Thank God for stop lights.
If you are like me, it’s not hard to get caught up in the whirlwind of life, sweeping you off your feet as you try desperately to keep up with family, work, and various social networks—real and virtual—that matter a great deal to you. In fact, we often get swept off our feet without even realizing it—sometimes for months or even years at a time. Our lives seem out of control, a pinball being smacked from bumper to bumper, rolling at unimaginable speeds toward the next event. Sadly, we don’t even know that we need to slow down.
But stop lights. They remind us the importance of seizing 30 seconds of silence to reclaim a fraction of what is most important in our lives. And, perhaps even more important, to take an inventory of the signals we’re sending out to others.
That is, if we choose to slow down.
Yesterday, with a car filled with family, I pulled up to a red light and felt myself wondering autonomously how to use that half-minute. Instinctively, I checked my Blackberry for incoming messages (with my Twitter feeds, there’s always something to read), took a sip of Coke Zero, skipped over a few songs on my iPod playlist, and half-heartedly nodded to something my wife was saying.
Really—I had no idea what she was talking about. I was too busy pushing buttons and making the most of my red-light pit-stop.
Or was I?
My daughter was saying something in the back seat, too. I glanced up into the mirror to give her a reassuring glance and nod, and started to return to my stare at the red light and begin the countdown: five…four….three…
But as I turned to look ahead, I caught a glimpse of my eyes in the rearview mirror. They were insanely intense, creased with crow’s feet with a heavy brow jutting forward in some Neanderthal-like manner.
I didn’t even recognize myself. Worse, I was shocked that I was sharing this face with those whom I loved the most.
Maybe we were all going through the motions a little—they, hopeful that someone would care; me, participating in the physical aspects of conversation; all of us, moving at the speed of light in our own little worlds, ignorant of the other life-pulses around us, just inches away.
I barely had a second to exhale and relax the muscles in my face before the light turned green, and I had to go forward once again. But that time between lights, I thought about the signals I’m sharing with the world when I let the whirlwind sweep me up.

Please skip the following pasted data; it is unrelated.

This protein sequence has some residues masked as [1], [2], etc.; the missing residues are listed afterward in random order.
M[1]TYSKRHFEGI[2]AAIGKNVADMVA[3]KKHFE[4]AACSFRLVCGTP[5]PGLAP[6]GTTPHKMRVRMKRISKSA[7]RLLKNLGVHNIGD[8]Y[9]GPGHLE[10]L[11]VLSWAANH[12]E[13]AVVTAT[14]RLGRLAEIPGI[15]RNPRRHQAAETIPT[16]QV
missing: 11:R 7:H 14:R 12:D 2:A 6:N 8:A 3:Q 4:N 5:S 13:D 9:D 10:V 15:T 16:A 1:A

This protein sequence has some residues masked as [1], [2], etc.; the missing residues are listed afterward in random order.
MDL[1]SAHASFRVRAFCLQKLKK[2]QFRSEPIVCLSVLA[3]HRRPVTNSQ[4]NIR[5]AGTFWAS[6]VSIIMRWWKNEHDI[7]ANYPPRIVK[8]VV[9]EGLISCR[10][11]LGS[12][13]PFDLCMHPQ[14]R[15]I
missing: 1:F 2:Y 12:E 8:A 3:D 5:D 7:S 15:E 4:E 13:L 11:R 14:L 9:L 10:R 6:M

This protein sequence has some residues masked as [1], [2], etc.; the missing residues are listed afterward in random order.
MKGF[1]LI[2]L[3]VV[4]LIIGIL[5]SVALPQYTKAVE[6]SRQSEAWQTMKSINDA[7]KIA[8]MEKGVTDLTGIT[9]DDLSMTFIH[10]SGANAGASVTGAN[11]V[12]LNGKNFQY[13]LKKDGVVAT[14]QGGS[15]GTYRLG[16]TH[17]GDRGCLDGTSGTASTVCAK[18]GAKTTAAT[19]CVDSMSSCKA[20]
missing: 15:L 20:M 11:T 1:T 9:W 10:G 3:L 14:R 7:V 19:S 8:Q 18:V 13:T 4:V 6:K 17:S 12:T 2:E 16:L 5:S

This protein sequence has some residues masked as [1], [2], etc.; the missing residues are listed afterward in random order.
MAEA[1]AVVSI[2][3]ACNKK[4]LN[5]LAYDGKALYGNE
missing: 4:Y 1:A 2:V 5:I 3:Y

I know this might sound crazy, but the only thing that I regret about the way I behaved during my mother’s funeral two years ago was the signal I was sending out to others at the service as I walked to and from the altar to deliver the eulogy. My face was tense; I remember thinking to myself that the message I was telling others was one of pain, sorrow, intensity.
I wanted to tell them peace, patience, gratitude, love.
At the next stop light, I put my hands in my lap and looked into my wife’s eyes while she talked about paint colors for our bedroom as well as for our daughters’—tea green for ours, a lighter, melon green for theirs. Suddenly, but without her realizing it, I think, her face relaxed a little, and she shared more about painting this weekend despite a hectic schedule.
The tweets could wait, the song was just fine, and my face relaxed.
And this time, when the light turned green, we were all going forward together, despite the whirlwind that nagged and tugged all around us. We can live our busy lives, align with the latest technology, and communicate instantaneously with the virtual masses that wait on the other side of our Blackberries and laptops. But we must also live our lives sharing peace, patience, gratitude, and love every chance we get.
Take the 30-second life check as often as you can, and offer the world the love so desperately sought. You may very well be the red light someone needs to make a change in his or her own wonderful world—a change that will last long after that light turns green.